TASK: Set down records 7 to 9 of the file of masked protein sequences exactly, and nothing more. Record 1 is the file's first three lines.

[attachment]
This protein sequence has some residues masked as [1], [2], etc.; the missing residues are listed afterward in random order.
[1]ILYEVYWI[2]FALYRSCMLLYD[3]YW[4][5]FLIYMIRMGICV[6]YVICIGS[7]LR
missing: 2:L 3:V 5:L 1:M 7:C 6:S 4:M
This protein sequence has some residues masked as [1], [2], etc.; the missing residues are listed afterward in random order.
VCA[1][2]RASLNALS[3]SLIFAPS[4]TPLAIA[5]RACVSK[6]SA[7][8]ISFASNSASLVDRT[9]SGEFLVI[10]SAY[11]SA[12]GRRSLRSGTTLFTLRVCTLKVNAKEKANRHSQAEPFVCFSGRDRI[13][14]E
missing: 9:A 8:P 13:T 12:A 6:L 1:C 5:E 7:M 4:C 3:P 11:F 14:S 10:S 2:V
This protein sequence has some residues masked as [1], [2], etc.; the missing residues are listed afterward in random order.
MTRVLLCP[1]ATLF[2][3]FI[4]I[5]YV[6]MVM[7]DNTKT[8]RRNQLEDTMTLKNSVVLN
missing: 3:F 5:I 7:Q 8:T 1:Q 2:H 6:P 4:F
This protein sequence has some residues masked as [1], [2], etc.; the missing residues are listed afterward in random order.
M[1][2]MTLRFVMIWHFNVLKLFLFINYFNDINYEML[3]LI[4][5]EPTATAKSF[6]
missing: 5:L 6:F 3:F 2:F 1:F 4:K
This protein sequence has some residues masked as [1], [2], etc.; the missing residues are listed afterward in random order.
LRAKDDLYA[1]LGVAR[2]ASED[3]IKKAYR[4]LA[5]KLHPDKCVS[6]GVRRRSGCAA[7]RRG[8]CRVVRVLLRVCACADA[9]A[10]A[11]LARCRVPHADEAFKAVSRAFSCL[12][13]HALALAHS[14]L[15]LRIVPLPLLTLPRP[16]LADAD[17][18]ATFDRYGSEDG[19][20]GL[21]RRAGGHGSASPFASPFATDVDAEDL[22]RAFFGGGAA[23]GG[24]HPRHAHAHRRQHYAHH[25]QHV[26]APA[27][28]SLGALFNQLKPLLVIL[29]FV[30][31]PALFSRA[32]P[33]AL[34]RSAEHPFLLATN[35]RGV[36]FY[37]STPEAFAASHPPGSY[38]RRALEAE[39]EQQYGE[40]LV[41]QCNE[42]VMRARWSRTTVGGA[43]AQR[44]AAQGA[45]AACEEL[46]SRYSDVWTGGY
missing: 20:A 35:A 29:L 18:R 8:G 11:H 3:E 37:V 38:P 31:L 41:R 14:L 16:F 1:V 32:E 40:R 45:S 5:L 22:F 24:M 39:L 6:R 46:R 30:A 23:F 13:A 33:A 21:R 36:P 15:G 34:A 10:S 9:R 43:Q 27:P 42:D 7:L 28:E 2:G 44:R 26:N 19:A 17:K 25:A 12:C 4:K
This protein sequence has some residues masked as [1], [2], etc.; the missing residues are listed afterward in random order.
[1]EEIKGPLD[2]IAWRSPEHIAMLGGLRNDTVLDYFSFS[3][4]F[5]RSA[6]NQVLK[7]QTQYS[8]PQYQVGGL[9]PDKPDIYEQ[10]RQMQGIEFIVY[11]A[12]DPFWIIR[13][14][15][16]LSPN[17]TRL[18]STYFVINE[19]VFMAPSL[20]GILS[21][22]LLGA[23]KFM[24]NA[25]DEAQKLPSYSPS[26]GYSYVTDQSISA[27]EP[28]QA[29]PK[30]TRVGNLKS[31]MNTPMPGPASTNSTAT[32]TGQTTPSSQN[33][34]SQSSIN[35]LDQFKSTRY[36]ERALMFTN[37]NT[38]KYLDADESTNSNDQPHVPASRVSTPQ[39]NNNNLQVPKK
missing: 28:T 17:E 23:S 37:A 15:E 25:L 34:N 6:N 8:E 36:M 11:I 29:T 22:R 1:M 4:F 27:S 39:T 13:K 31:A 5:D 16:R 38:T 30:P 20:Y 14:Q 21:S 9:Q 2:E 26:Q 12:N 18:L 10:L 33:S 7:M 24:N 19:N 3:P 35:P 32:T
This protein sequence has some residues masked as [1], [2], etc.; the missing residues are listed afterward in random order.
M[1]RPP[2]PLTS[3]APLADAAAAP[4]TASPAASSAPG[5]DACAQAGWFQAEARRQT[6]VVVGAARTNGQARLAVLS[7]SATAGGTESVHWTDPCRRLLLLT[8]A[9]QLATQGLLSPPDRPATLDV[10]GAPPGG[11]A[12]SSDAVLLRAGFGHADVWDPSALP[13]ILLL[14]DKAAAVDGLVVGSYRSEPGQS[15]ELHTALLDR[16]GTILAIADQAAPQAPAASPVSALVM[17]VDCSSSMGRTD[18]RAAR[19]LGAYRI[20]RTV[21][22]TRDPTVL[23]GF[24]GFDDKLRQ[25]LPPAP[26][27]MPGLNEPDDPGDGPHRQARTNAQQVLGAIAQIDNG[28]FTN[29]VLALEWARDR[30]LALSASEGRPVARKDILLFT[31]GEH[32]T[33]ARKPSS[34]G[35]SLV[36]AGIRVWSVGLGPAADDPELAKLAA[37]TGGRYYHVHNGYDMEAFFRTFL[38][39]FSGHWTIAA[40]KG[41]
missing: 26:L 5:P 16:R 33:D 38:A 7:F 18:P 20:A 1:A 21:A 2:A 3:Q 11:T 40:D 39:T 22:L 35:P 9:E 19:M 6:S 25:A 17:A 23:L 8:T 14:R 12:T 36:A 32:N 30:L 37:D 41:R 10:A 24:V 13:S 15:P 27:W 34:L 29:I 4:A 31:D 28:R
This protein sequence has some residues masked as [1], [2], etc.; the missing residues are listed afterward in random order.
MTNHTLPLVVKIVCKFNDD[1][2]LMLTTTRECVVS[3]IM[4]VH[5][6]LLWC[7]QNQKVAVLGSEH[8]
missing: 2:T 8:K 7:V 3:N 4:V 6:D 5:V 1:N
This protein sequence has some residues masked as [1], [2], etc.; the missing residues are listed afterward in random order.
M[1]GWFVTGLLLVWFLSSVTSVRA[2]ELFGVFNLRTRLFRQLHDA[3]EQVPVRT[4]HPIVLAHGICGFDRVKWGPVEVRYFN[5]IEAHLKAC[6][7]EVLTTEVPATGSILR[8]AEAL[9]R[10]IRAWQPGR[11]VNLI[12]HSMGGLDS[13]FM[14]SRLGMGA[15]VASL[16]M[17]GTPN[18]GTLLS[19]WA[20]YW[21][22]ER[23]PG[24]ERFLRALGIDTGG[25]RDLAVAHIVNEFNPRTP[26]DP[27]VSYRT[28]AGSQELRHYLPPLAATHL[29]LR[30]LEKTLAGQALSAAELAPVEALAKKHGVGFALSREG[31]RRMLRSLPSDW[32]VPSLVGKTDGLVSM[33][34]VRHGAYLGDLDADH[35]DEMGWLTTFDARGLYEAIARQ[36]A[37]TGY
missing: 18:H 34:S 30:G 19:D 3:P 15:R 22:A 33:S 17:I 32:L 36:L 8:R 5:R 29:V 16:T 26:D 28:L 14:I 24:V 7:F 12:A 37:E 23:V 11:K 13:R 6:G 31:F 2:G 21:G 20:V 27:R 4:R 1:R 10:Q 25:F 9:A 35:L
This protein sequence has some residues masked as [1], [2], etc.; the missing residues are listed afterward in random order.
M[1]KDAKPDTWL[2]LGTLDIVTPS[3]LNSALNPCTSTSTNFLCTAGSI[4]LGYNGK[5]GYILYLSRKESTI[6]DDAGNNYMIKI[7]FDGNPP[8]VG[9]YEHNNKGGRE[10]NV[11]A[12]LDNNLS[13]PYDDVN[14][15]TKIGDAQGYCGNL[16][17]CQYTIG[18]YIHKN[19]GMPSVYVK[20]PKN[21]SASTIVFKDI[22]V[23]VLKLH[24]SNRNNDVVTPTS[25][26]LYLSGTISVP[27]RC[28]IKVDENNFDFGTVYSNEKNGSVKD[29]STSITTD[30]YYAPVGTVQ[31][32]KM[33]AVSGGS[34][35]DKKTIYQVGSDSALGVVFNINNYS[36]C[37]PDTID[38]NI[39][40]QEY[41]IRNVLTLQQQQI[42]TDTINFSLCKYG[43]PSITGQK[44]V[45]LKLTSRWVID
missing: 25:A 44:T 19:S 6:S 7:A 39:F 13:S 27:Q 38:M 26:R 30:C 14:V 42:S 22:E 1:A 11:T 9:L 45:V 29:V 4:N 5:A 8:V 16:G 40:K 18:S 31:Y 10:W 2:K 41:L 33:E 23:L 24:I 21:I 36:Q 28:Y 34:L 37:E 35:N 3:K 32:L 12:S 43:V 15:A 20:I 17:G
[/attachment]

This protein sequence has some residues masked as [1], [2], etc.; the missing residues are listed afterward in random order.
M[1]RPP[2]PLTS[3]APLADAAAAP[4]TASPAASSAPG[5]DACAQAGWFQAEARRQT[6]VVVGAARTNGQARLAVLS[7]SATAGGTESVHWTDPCRRLLLLT[8]A[9]QLATQGLLSPPDRPATLDV[10]GAPPGG[11]A[12]SSDAVLLRAGFGHADVWDPSALP[13]ILLL[14]DKAAAVDGLVVGSYRSEPGQS[15]ELHTALLDR[16]GTILAIADQAAPQAPAASPVSALVM[17]VDCSSSMGRTD[18]RAAR[19]LGAYRI[20]RTV[21][22]TRDPTVL[23]GF[24]GFDDKLRQ[25]LPPAP[26][27]MPGLNEPDDPGDGPHRQARTNAQQVLGAIAQIDNG[28]FTN[29]VLALEWARDR[30]LALSASEGRPVARKDILLFT[31]GEH[32]T[33]ARKPSS[34]G[35]SLV[36]AGIRVWSVGLGPAADDPELAKLAA[37]TGGRYYHVHNGYDMEAFFRTFL[38][39]FSGHWTIAA[40]KG[41]
missing: 26:L 5:P 16:R 33:D 38:A 7:F 18:P 20:A 1:A 21:A 2:A 3:Q 11:T 40:D 39:T 22:L 35:P 9:E 19:M 6:S 25:A 17:A 23:L 8:T 14:R 12:T 36:A 32:N 30:L 37:D 41:R 10:A 24:V 13:S 15:P 27:W 34:L 29:I 4:A 31:D 28:R
This protein sequence has some residues masked as [1], [2], etc.; the missing residues are listed afterward in random order.
MTNHTLPLVVKIVCKFNDD[1][2]LMLTTTRECVVS[3]IM[4]VH[5][6]LLWC[7]QNQKVAVLGSEH[8]
missing: 2:T 8:K 7:V 3:N 4:V 6:D 5:V 1:N
This protein sequence has some residues masked as [1], [2], etc.; the missing residues are listed afterward in random order.
M[1]GWFVTGLLLVWFLSSVTSVRA[2]ELFGVFNLRTRLFRQLHDA[3]EQVPVRT[4]HPIVLAHGICGFDRVKWGPVEVRYFN[5]IEAHLKAC[6][7]EVLTTEVPATGSILR[8]AEAL[9]R[10]IRAWQPGR[11]VNLI[12]HSMGGLDS[13]FM[14]SRLGMGA[15]VASL[16]M[17]GTPN[18]GTLLS[19]WA[20]YW[21][22]ER[23]PG[24]ERFLRALGIDTGG[25]RDLAVAHIVNEFNPRTP[26]DP[27]VSYRT[28]AGSQELRHYLPPLAATHL[29]LR[30]LEKTLAGQALSAAELAPVEALAKKHGVGFALSREG[31]RRMLRSLPSDW[32]VPSLVGKTDGLVSM[33][34]VRHGAYLGDLDADH[35]DEMGWLTTFDARGLYEAIARQ[36]A[37]TGY
missing: 18:H 34:S 30:G 19:D 3:P 15:R 22:A 33:S 17:I 32:L 36:L 8:R 5:R 29:V 16:T 26:D 28:L 14:I 24:V 7:F 12:A 37:E 23:V 11:K 13:R 6:G 31:F 2:G 21:G 20:V 27:R 4:R 1:R 10:Q 25:F 9:A 35:L